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Java 8 Lambda Expressions Tutorial

Comparator

Now let's look at how we do comparators in Java for things like sorting. First we are going to create a simple User class which we will use in this and several other parts of the tutorial.

public class User {
  Integer id;
  String firstName;
  String lastName;
  Integer age;

  User() {}
  User(int id, String first, String last, int age) {
    this.id = id;
    this.firstName = first;
    this.lastName = last;
    this.age = age;
  }

  public String toString() {
    return "" + id + ", " + firstName + ", " + lastName + ", " + age;
  }
}

Normally in java you will create getters and setters and make your members private, but for the sake of brevity we will just use package level scope on these java fields. We have a simple constructor and a toString() method to make it easier to read the values printed out.

Now let's create a class which prints out a list of users sorted by each of the fields. First we will do it the old way and then the new way.

import java.util.*;

public class UserTest {
  private static List<User> users = Arrays.asList(
      new User(1, "Steve", "Vai", 40),
      new User(4, "Joe", "Smith", 32),
      new User(3, "Steve", "Johnson", 57),
      new User(9, "Mike", "Stevens", 18),
      new User(10, "George", "Armstrong", 24),
      new User(2, "Jim", "Smith", 40),
      new User(8, "Chuck", "Schneider", 34),
      new User(5, "Jorje", "Gonzales", 22),
      new User(6, "Jane", "Michaels", 47),
      new User(7, "Kim", "Berlie", 60)
    );

  public static void main(String[] args) {
    oldJavaWay();
    newJavaWay();
  }

  private static void oldJavaWay() {
    Collections.sort(users, new Comparator<User>() {
      public int compare(User u1, User u2) {
        return u1.id.compareTo(u2.id);
      }
    });

    printListOldWay("by ID");

    Collections.sort(users, new Comparator<User>() {
      public int compare(User u1, User u2) {
        return u1.firstName.compareTo(u2.firstName);
      }
    });

    printListOldWay("by FirstName");

    Collections.sort(users, new Comparator<User>() {
      public int compare(User u1, User u2) {
        return u1.lastName.compareTo(u2.lastName);
      }
    });

    printListOldWay("by LastName");

    Collections.sort(users, new Comparator<User>() {
      public int compare(User u1, User u2) {
        return u1.age.compareTo(u2.age);
      }
    });

    printListOldWay("by Age");
  }

  private static void printListOldWay(String type) {
    System.out.println("Old Way " + type + ":");

    for (User u : users) {
      System.out.println("\t" + u);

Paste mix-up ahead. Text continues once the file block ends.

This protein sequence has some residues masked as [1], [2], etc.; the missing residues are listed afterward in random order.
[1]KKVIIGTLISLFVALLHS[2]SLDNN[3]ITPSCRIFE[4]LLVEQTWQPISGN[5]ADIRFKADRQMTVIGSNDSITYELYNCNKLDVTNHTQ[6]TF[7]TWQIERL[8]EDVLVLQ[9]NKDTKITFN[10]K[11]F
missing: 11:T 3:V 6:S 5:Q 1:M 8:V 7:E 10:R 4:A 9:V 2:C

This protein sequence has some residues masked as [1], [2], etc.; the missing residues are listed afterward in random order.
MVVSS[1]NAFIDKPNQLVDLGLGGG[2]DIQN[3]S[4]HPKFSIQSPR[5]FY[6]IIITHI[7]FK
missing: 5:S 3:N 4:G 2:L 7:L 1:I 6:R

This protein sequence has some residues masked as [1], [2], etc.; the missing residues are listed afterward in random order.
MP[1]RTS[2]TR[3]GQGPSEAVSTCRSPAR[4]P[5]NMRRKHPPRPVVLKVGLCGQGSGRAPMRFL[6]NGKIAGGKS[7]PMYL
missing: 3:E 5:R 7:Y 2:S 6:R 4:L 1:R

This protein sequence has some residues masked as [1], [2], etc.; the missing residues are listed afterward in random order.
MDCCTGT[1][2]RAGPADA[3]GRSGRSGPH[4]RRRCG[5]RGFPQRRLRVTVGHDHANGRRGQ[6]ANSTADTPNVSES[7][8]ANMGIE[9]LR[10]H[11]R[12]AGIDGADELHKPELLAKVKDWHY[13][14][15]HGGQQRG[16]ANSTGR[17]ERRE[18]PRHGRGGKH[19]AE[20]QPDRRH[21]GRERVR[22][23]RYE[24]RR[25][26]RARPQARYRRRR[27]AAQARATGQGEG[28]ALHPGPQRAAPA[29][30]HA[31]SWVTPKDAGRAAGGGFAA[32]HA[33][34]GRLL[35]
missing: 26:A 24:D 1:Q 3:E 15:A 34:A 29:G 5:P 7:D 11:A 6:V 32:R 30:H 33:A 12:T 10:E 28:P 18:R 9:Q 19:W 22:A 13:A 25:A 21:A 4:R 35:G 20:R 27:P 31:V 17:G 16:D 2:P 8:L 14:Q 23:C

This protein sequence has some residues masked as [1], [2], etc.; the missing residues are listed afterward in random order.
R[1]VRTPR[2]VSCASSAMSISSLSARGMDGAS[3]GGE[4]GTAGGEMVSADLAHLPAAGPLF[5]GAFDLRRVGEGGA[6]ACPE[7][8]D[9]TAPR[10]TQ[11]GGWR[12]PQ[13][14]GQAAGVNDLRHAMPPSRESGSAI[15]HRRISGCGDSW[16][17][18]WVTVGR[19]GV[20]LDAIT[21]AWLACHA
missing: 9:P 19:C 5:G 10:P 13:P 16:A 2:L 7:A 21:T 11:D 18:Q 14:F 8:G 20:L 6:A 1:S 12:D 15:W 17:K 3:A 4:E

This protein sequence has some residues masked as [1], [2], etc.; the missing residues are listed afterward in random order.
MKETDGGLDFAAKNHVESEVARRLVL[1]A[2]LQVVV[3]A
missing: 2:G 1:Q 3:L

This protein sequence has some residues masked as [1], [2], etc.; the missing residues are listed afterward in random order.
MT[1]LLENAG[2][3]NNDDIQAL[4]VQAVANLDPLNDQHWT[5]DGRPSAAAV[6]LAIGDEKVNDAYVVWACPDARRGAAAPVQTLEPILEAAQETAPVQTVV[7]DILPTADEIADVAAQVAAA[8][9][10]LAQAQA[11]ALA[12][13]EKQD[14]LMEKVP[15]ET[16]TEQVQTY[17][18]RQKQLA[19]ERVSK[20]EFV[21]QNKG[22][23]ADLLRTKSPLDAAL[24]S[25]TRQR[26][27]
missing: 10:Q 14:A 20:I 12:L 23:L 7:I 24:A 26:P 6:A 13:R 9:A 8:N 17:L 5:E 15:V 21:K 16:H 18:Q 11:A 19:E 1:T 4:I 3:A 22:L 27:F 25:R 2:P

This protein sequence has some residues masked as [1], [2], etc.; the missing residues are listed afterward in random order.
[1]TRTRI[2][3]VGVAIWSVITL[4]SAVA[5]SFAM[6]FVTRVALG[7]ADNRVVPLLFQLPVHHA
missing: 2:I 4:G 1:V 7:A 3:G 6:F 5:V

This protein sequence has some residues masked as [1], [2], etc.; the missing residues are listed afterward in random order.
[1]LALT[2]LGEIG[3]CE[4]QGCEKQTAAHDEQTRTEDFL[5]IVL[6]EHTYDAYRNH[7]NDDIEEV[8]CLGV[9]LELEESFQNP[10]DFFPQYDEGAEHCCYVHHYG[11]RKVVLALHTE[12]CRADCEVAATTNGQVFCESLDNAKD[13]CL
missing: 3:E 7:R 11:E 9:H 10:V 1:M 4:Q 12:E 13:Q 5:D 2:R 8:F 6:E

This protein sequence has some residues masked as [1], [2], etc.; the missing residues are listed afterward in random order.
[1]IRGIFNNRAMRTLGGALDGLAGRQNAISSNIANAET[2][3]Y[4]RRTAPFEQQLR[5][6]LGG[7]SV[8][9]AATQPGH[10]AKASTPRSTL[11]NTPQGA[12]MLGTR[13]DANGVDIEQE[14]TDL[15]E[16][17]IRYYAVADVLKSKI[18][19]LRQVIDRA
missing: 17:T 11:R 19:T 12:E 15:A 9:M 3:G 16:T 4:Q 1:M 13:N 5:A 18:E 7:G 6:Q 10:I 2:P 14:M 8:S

}

    System.out.println();
  }

  private static void newJavaWay() {
    Collections.sort(users, (User u1, User u2) -> u1.id.compareTo(u2.id));
    printListNewWay("by ID");

    Collections.sort(users, (User u1, User u2) -> u1.firstName.compareTo(u2.firstName));
    printListNewWay("by FirstName");

    Collections.sort(users, (User u1, User u2) -> u1.lastName.compareTo(u2.lastName));
    printListNewWay("by LastName");

    Collections.sort(users, (User u1, User u2) -> u1.age.compareTo(u2.age));
    printListNewWay("by Age");

  }

  private static void printListNewWay(String type) {
    System.out.println("New Way " + type + ":");

    users.forEach(u -> System.out.println("\t" + u));

    System.out.println();
  }
}

If you run this class, it will print out the list of users sorted first by ID, then by FirstName, lastName and finally by Age. It will do this once the old way and then the new way. Let's take a look at how things are done the old way first:

  Collections.sort(users, new Comparator<User>() {
    public int compare(User u1, User u2) {
      return u1.id.compareTo(u2.id);
    }
  });

We make a call to Collections.sort and give it our User list and then a comparator implementation. This implementation will contain one method, compare that will return the results of the specified field calling compareTo from one object to the other. After we do this, we then call the print method the old way:

for (User u : users) {
  System.out.println("\t" + u);
}

We do the familiar for loop to loop through each User object and then print it to the console.

Now let's take a look at how we do this using lambda expressions.

Collections.sort(users, (User u1, User u2) -> u1.id.compareTo(u2.id));

The call to Collections.sort has been moved into one single line. We create an anonymous function that takes two User objects then the contents of that function just return the same compareTo method call. The printing of the user list is also done as a single line now:

users.forEach(u -> System.out.println("\t" + u));

We use the forEach method on the Collection and give it an anonymous function which has a parameter u and the contents simply print the u object to the console. Notice that we don't have to specify that u is type User, the compiler is smart enough to figure this out if necessary, otherwise it will simply use Object.

In the next section, we will take a look at how we can filter collections.


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